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Confessions of A Pharmacophobe: Why I’m Afraid of Drugs

Confessions of A Pharmacophobe: Why I’m Afraid of Drugs

What is Pharmacophobia?

As you may have guessed, pharmacophobia is the fear of drugs, but it actually extends much farther than that. Many folks, that experience some type of fear in relation to drugs, also experience a more targeted fear regarding pharmaceutical drugs as well as developing an addiction to them.

Of course, every person is different and can experience varied versions of pharmacophobia. Some may be afraid of medication, or hallucinogenic drugs, intravenous drugs, or even the common vaccinations specifically. In any case, very little information exists about this fear, which is why it is so important to bring this issue, and adjoining issues, into the light.

Why is pharmacophobia a problem?

Right about now you might be thinking “being afraid of drugs isn’t a bad thing” and you’d be partially correct. However, if we examine this phobia from a psychological perspective, it could potentially be harmful to someone’s life.

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Untreated mental illnesses, including fears, can grow into incapacitating obstacles in a person’s life. Often times, the illness starts as one small problem then evolves into a gargantuan issue that is impeding the affected individual’s ability to live a healthy life.

For example, someone with obsessive compulsive disorder (OCD) may have a fear of germs. This may start as a handwashing obsession that eventually begins to creep into other areas of that person’s life. Maybe they start becoming obsessive about germs in their house, on their clothes or shoes, where their food is cooked, etc. You can see where something as harmless as washing your hands can possibly stop someone from living a fulfilled and healthy life.

This can also affect those with other mental health conditions aside from their phobias. Someone may be suffering from pharmacophobia as well as anxiety, depression, or other common mental health problems. It may be quite difficult for someone with pharmacophobia to receive medical treatment for such a condition when they happen to be terrified of developing a dependency on their medication.

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Of course, many may go through their lives never needing treatment. Some pharmacophobes may remain in control over their fear and it may never develop into a larger issue. Yet, as is the case with millions of untreated mental health cases each year, many can result in constant stress, anxiety, and seclusion from a world where drugs are a part of our everyday lives.

How does someone develop a fear of drugs?

When I was about 8 years old, my mother developed a debilitating addiction to meth. She was trapped by this sickness, unable to escape for roughly 6 years. Eventually, she was arrested, sent to prison, and it was there that she committed to getting clean and sober.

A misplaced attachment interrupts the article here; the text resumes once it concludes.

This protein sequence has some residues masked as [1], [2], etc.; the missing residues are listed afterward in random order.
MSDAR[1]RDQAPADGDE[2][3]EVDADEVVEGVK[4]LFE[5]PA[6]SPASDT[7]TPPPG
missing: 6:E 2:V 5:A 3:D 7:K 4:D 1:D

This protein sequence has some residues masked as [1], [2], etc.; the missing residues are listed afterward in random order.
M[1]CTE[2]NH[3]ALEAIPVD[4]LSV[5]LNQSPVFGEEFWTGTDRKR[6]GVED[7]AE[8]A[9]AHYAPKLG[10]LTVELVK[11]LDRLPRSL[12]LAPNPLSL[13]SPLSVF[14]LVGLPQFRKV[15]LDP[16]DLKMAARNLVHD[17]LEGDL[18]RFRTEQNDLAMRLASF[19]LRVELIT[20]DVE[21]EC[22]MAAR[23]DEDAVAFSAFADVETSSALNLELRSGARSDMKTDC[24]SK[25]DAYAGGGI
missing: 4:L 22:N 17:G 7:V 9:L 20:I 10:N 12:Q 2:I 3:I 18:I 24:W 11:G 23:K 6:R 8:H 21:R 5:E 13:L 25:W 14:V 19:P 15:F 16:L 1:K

I cannot speak for her and what she went through during those years, but I can speak for myself. Seeing my mother wither away before my very eyes was shocking to say the least. Watching someone so close to you, that you love so much, destroy their life and their body is simply horrifying. What I do know is, my mother was actually quite lucky to receive help when she did. Naturally, drug addiction in any form is risky, but extended use for months and even years is akin to playing a game of russian roulette.

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Meth is particularly addictive and harshly degenerative on the body. You may have seen photos of those who have been using for only a few short months that look like tenured drug users on their last leg.

As a result, I have been afraid of drugs for as long as I can remember. For me, pharmacophobia mainly exists within “recreational” drugs instead of medicinal drugs. However, I do have a fear of medication, specifically addictive pain, anxiety, and depression meds. I definitely don’t have an issue with taking things like aspirin, allergy medication, cold medicine, etc. I recognize that if I ever saw myself in a situation where I was in need of medical attention, I might need to take the medication in order to restore my health, but of course I would prefer not to.

Fear of What A Prescription Means

Aside from the possibility of traumatic experiences with drugs, some pharmacophobes also develop their fear due to a perceived lack of control. Not being in control of the mind or body can be a seriously frightening scenario for some.

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It’s easy to see why someone could develop a fear of drugs or addiction, given the current state prescription addiction in the United States. In a study done by the American Society of Addiction Medication, they reported over 47,055 drug related deaths in 2014 alone. Although 60% of these deaths were due to overdose by heroin or painkillers, the remaining 40% were due to the abuse of prescription medications, like highly accessible antidepressants or antianxiety medication.

What’s more, many others are afraid of the side affects that come along with medications. Possible blood clots, heart problems, liver failure, and even cancer can result from extended use of many prescription medications. These are hard facts to live with in a world where just about everything, even aspirin, has possible side effects listed on the bottle.

Lastly, societal stigmas and misinformation lead to shame amongst sufferers of mental illnesses and fears. Millions of Americans are so ashamed to admit their dependency on medication to help them live a peaceful life and heal over time. So, many choose to avoid this situation altogether due to a fear of failure. They become afraid of seeking help via medication because they believe this means they have failed as a human being.

Everyone deserves to be safe, healthy, and happy.